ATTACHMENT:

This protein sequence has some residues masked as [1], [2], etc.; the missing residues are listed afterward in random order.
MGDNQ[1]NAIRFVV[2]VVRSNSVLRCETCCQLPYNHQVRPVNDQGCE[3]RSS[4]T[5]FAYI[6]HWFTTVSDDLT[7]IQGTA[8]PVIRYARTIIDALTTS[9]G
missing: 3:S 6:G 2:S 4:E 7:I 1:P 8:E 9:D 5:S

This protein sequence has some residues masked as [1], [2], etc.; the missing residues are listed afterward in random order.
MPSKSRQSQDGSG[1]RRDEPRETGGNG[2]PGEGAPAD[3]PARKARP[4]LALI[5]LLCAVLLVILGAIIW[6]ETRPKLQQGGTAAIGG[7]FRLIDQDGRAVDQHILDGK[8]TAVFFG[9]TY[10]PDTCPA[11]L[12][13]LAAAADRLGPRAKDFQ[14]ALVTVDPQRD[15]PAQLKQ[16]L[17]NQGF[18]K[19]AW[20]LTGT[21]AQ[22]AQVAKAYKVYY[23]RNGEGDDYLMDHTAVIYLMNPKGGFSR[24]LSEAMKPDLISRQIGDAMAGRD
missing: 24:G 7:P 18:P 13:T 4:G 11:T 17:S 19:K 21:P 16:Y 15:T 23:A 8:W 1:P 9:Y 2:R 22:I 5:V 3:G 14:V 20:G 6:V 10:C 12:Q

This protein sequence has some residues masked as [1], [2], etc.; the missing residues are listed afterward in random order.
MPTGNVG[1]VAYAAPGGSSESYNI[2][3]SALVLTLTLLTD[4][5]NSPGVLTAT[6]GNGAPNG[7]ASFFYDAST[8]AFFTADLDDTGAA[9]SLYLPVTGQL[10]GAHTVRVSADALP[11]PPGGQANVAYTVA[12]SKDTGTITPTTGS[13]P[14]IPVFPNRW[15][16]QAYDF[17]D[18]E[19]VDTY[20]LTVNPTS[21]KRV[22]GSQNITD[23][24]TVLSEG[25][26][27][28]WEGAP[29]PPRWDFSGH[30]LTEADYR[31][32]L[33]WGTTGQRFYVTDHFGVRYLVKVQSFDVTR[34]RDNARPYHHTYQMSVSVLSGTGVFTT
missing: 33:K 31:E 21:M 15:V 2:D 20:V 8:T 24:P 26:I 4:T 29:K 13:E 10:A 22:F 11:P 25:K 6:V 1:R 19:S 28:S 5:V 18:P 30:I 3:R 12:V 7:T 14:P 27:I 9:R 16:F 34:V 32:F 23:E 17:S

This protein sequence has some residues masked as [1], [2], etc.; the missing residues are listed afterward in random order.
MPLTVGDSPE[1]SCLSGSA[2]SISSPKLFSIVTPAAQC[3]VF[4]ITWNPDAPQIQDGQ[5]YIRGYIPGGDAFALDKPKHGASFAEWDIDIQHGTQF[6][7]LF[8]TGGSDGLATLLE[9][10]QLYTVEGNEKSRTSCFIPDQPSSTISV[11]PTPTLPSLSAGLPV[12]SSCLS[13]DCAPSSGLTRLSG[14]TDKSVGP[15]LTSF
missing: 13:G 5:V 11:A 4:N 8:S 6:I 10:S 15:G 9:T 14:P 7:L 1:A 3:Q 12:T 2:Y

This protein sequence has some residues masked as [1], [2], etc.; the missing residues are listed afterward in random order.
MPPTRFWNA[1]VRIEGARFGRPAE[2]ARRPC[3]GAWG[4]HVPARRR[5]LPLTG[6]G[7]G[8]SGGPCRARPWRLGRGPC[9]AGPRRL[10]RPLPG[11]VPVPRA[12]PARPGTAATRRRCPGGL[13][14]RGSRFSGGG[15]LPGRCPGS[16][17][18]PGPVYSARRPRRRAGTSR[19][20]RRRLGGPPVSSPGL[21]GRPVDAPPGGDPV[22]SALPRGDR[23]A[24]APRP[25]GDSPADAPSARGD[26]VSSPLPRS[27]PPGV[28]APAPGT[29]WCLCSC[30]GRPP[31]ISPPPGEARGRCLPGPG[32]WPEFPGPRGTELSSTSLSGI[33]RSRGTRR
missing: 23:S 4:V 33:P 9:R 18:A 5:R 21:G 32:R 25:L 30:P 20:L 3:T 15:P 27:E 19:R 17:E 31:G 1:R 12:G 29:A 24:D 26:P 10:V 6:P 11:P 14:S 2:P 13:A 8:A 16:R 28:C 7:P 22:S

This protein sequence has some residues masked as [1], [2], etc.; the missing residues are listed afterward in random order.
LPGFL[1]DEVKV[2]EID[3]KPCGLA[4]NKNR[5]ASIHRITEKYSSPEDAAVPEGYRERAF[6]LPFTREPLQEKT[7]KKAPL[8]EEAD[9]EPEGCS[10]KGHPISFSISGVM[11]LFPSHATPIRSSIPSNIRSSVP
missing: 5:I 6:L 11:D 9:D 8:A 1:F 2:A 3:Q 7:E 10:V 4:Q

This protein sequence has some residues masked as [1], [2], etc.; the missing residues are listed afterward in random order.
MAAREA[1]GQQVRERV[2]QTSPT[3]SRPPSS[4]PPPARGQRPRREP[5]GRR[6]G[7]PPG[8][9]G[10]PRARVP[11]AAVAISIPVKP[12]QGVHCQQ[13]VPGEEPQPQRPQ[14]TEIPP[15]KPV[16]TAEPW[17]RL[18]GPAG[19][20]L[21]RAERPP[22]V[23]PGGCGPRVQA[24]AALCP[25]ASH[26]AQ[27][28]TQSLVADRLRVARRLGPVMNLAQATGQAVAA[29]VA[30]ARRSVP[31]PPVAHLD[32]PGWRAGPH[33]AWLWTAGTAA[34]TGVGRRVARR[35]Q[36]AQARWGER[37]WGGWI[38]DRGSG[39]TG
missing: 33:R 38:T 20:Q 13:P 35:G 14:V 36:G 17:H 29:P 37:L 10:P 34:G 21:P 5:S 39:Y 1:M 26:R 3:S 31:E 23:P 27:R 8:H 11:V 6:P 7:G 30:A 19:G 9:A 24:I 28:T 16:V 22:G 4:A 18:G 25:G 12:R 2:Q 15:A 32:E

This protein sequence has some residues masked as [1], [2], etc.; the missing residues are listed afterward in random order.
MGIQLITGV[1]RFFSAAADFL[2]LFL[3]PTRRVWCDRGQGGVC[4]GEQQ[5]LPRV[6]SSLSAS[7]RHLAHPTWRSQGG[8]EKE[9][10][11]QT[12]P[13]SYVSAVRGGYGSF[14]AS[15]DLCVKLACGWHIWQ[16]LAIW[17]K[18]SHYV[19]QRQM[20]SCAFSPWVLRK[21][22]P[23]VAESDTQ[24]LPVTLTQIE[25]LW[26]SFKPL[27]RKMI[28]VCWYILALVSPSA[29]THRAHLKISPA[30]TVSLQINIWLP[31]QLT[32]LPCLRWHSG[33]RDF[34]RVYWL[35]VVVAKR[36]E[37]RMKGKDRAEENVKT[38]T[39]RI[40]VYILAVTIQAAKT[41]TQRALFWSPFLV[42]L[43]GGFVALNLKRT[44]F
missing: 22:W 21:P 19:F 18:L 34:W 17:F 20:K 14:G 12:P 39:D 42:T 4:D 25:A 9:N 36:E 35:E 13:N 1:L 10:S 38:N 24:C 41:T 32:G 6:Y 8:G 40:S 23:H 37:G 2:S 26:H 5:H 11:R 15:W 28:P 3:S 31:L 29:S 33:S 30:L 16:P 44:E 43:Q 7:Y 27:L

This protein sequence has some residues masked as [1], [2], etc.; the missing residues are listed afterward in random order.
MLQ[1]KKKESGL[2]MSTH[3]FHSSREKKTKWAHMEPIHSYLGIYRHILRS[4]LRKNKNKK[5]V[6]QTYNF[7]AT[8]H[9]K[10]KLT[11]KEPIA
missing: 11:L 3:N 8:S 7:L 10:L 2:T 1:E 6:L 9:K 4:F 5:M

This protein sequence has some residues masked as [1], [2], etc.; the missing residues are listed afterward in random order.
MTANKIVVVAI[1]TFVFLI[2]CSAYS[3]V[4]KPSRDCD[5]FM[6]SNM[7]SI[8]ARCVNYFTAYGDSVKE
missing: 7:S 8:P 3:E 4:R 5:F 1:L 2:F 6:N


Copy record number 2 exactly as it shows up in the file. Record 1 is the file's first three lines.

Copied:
This protein sequence has some residues masked as [1], [2], etc.; the missing residues are listed afterward in random order.
MPSKSRQSQDGSG[1]RRDEPRETGGNG[2]PGEGAPAD[3]PARKARP[4]LALI[5]LLCAVLLVILGAIIW[6]ETRPKLQQGGTAAIGG[7]FRLIDQDGRAVDQHILDGK[8]TAVFFG[9]TY[10]PDTCPA[11]L[12][13]LAAAADRLGPRAKDFQ[14]ALVTVDPQRD[15]PAQLKQ[16]L[17]NQGF[18]K[19]AW[20]LTGT[21]AQ[22]AQVAKAYKVYY[23]RNGEGDDYLMDHTAVIYLMNPKGGFSR[24]LSEAMKPDLISRQIGDAMAGRD
missing: 24:G 7:P 18:P 13:T 4:G 11:T 17:S 19:K 21:P 16:Y 15:T 23:A 8:W 1:P 9:Y 2:R 22:I 5:V 3:G 14:V 20:G 6:V 10:C 12:Q